Graf: We haven’t yet developed as much as we could have in this area. We’ve receive many requests for collaborations, and we always look at them case by case to decide whether they make sense to pursue. The question is always: What value will it bring? Is there an exciting context? Is it going to allow us to develop something new? Then of course we need to have the capacity for them, and of course as a small business that can be tricky sometimes. So recently we’ve been able to take up one or two a year. The raincoat, for example – that arose from the fact that we had a partner [D.N.S.] who was already in the process of textile development – so taking a cotton and making it rainproof, which resulted in an all-weather coat.
Kaegi: When we collaborate, we want to make sure that something new can come out of the project. It should be a balanced dialogue coming from two different positions that results in something innovative. Our collaboration with Julian Zigerli is a good example – if you’re familiar with Julian’s world, you know it’s full of color, extroverted – but also with these Swiss values underlying it. And then on the other side, we’ve got our understated style. I think we managed to bring together our differences well, and show both sides in the final product.
We want to keep focussing on making good everyday products And finally, what’s next for QWSTION? Which inspirations and movements in travel wear and accessories are propelling the brand forward?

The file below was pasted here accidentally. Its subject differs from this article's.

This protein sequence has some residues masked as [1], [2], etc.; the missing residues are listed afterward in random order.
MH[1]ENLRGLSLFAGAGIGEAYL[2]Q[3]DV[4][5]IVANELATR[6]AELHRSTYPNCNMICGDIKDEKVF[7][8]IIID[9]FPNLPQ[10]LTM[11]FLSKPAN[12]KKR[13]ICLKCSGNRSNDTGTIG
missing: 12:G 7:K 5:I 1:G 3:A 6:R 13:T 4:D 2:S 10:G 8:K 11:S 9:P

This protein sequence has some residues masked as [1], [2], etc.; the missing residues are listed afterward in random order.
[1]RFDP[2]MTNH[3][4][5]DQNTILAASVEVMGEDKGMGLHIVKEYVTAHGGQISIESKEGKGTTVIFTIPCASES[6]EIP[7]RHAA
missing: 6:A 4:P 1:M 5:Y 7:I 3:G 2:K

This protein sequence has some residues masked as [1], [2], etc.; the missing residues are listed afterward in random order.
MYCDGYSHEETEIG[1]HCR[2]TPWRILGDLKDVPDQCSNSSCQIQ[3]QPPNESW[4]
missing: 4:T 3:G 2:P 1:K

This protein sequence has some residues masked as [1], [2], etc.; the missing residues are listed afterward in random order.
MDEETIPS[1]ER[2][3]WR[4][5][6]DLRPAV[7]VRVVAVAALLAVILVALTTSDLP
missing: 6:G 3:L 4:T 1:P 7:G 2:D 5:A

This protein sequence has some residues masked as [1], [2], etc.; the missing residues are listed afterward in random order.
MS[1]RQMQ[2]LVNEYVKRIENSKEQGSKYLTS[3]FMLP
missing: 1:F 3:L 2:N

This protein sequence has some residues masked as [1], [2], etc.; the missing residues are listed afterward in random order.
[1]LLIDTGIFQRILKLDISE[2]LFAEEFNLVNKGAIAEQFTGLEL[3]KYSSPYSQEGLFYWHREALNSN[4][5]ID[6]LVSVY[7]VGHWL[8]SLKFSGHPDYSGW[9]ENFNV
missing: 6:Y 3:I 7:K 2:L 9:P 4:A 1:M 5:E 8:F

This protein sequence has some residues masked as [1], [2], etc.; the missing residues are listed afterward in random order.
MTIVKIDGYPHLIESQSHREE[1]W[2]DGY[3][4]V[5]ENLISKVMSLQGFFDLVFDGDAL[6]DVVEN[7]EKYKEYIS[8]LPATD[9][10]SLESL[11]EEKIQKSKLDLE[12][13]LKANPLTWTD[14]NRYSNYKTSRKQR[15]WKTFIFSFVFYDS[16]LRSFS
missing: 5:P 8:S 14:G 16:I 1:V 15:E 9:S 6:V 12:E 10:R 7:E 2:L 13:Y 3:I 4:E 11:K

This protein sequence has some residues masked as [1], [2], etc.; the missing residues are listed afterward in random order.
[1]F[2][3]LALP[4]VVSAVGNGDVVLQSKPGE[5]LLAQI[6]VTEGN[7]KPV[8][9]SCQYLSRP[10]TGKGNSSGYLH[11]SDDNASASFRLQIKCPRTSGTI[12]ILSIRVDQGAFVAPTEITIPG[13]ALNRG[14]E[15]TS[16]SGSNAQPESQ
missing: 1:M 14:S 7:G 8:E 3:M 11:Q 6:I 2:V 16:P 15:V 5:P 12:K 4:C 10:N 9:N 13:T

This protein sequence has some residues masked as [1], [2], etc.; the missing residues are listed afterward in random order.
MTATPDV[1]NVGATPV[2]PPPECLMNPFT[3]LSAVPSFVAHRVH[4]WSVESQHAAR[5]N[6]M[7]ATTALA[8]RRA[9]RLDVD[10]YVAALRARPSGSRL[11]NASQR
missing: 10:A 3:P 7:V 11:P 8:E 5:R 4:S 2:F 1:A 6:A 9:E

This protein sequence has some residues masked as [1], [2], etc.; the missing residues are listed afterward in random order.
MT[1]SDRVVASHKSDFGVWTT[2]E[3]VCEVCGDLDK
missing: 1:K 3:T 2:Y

Kaegi: There are various aspects. We always try to keep a balance between what we want to do and what we have the capacity to do. That’s often a challenge, which comes down to setting our priorities – like sustainability, as I mentioned before. That’s an area where there’s always room for improvement on different levels, like the development of new materials. That’s on the product side – we want to keep focussing on making good everyday products. But the everyday – and the context in which our bags are used – is changing. Gadgets are getting smaller – when we started, we used to have bigger compartments for laptops. On the visual communication side of things, we’re currently developing a new website which we’ve been working on for a long time, and is almost ready [laughs].
Schoenegger: Otherwise, I think we’ll keep going in the same direction as the niche we first identified when we started the brand – so luggage and fashion. With us, it’s always an evolutionary process!
– In collaboration with QWSTION –
This interview was edited and condensed. Text by Anna Dorothea Ker. Photography by Lukas Korschan.